Morgan Neville’s Oscar winning documentary "20 Feet from Stardom" is about backup singers over the years during the rock era, concentrating on the women who provided much of the heart in some noted music.
Along with great singers like Darlene Love, Merry Clayton, Lisa Fischer, and Jo Lawry, many leads who hired these women (Sting, Bruce Springsteen, Stevie Wonder, Mick Jagger) are also interviewed, along with clips from their work (audial, visual, and both).
One of the most fascinating segments features the reunited Blossoms (Love, Fanita James, Gloria Jones, Edna Wright) listening to tracks like “Monster Mash” by Bobby Pickett and “That’s Life” by Frank Sinatra where they had done the background vocals, recalling “we had to sound white” This is backed up by a great clip of Perry Como from a TV appearance, flanked by white backup singers who, according to Stevie Wonder, “were good singers who had feeling, but they were committed to what was written.”
The Blossoms were among the first backup groups to transcend what was written and offer background vocals that soared, enhancing the front man (or woman) beyond the confines of what was technically composed. It is them, not The Crystals, who did the songs “He’s a Rebel” and “He’s Sure The Boy I Love,” despite it being credited to the other group (finagling by producer Phil Spector). Darlene Love recalls her anger when seeing The Crystals (lead singer Dolores “LaLa” Brooks) on TV lip synching to her voice on those hit songs.
The stories are particularly fascinating throughout this documentary. Love’s emotional recollection of her problems with Phil Spector. Merry Clayton’s fascinating recall of doing the chilling vocals on the Rolling Stones “Gimmie Shelter” (it is she who shouts “Rape! Murder! It’s just a shot away…!”) along with Mick Jagger’s own memories. Claudia Leneer’s life-changing experiences working with George Harrison at the Concert for Bangladesh. Clayton’s misgivings about doing backup on Lynyrd Skynyrd’s “Sweet Home Alabama” (with its pro-George Wallace verse), deciding to do so as a form of empowerment and irony. Judith Hill’s recollection of singing through tears at her friend Michael Jackson’s funeral. Lisa Fischer, touring with the Rolling Stones since 1989, indicating she has no desire to be out front, enjoying the comparative anonymity of being a background singer. These are just some of the fascinating anecdotes.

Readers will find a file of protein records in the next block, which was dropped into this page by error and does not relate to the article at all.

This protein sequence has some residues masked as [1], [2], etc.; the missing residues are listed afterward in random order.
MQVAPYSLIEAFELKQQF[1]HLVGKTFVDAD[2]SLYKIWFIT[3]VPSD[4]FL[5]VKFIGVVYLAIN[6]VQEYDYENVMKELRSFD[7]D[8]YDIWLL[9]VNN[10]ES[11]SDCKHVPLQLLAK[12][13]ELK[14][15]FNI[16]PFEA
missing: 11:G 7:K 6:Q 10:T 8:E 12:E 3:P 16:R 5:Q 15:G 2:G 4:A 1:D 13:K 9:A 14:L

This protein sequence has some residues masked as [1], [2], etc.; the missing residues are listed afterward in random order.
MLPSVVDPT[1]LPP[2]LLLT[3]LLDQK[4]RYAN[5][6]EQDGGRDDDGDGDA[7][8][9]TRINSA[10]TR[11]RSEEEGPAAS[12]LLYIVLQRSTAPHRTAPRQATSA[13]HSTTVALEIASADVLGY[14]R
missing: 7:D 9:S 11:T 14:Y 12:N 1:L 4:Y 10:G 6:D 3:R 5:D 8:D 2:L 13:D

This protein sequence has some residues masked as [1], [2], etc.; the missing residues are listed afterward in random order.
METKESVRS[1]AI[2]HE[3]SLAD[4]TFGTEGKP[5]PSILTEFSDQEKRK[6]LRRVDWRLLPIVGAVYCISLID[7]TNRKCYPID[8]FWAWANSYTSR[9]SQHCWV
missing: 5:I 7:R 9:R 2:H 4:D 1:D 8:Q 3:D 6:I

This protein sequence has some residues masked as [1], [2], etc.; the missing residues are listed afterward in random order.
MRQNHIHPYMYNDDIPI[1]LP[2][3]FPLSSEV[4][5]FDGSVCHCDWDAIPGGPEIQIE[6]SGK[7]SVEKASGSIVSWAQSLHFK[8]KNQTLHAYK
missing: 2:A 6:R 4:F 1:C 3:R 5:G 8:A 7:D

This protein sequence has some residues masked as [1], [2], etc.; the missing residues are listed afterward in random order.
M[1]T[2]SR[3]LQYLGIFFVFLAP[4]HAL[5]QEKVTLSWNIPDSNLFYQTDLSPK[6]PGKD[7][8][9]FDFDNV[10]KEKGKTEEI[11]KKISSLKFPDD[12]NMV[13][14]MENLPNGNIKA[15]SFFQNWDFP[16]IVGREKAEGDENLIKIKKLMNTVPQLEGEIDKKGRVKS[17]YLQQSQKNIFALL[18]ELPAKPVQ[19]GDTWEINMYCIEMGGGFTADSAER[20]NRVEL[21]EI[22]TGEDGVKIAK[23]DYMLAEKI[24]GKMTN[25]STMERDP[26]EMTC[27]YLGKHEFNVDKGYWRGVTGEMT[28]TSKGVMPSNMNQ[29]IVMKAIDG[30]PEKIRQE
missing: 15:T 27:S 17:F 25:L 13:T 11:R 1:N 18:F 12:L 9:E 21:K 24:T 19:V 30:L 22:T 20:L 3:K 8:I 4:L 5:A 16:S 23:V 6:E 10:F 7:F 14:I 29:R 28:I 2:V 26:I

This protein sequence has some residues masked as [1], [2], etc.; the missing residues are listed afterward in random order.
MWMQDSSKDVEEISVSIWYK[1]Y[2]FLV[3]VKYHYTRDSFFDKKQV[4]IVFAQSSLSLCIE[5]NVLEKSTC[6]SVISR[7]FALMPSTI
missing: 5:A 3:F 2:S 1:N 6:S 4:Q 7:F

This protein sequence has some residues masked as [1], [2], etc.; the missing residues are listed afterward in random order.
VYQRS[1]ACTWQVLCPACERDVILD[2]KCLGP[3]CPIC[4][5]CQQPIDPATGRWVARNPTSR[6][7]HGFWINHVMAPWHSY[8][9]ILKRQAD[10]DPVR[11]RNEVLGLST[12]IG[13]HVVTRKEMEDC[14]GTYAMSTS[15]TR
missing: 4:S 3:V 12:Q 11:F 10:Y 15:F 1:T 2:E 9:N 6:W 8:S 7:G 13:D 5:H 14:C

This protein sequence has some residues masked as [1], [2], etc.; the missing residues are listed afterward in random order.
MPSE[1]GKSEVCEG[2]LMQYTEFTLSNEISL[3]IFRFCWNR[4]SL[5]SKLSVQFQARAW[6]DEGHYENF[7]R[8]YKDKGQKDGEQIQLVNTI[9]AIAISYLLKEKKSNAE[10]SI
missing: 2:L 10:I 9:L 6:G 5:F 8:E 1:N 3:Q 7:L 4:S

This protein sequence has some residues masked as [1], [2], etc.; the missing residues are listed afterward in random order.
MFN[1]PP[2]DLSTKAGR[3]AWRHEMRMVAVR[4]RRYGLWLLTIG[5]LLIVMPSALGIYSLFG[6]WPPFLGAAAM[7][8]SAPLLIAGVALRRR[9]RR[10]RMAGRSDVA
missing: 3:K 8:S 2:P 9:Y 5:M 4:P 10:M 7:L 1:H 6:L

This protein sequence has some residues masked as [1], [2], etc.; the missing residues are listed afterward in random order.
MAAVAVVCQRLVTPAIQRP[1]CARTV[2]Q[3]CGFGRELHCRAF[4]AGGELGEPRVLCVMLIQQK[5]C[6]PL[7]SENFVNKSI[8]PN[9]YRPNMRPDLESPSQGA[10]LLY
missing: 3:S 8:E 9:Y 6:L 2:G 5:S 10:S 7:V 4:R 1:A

Footage of the girls at work over the years (TV appearances and behind the scenes footage) includes such revelations as a pre-stardom Luther Vandross being among the backup vocals on David Bowie’s “Young Americans.” Sound mixers play old tracks, wiping out all the surrounding music so only their vocal sounds are heard. Darlene Love, fascinated by her own vocals on the classic “Christimas (Baby Please Come Home)” states, “I was 18 when I did that record and now I’m 70!”
The journey, the history, the footage, the interviews, and the music clips are fascinating and informative, but the conclusion, where technological overdubbing has caused the concept of background singers to fade away, is actually quite sad. It reminds us how so much of the creativity and substance are lacking in the manufactured quality of current pop music, and the lack of backup singers among the rich details of the past that are no longer being utilized. As one interviewed indicates, “there are machines that make singers sound good today.” Claudia Leneer became a Spanish teacher. Darlene Love was relegated to doing housekeeping until managing to get the annual gig doing the Christmas song on Letterman’s show each holiday and appearances in films like the “Lethal Weapon” series. In 2011 she was inducted into the rock and roll hall of fame. Many cling to the memories, regretting that it had to end.
What the clear message seems to be in Neville’s film is the strength, versatility, and enormous talent of the many backup singers who enhanced so many classic pop recordings.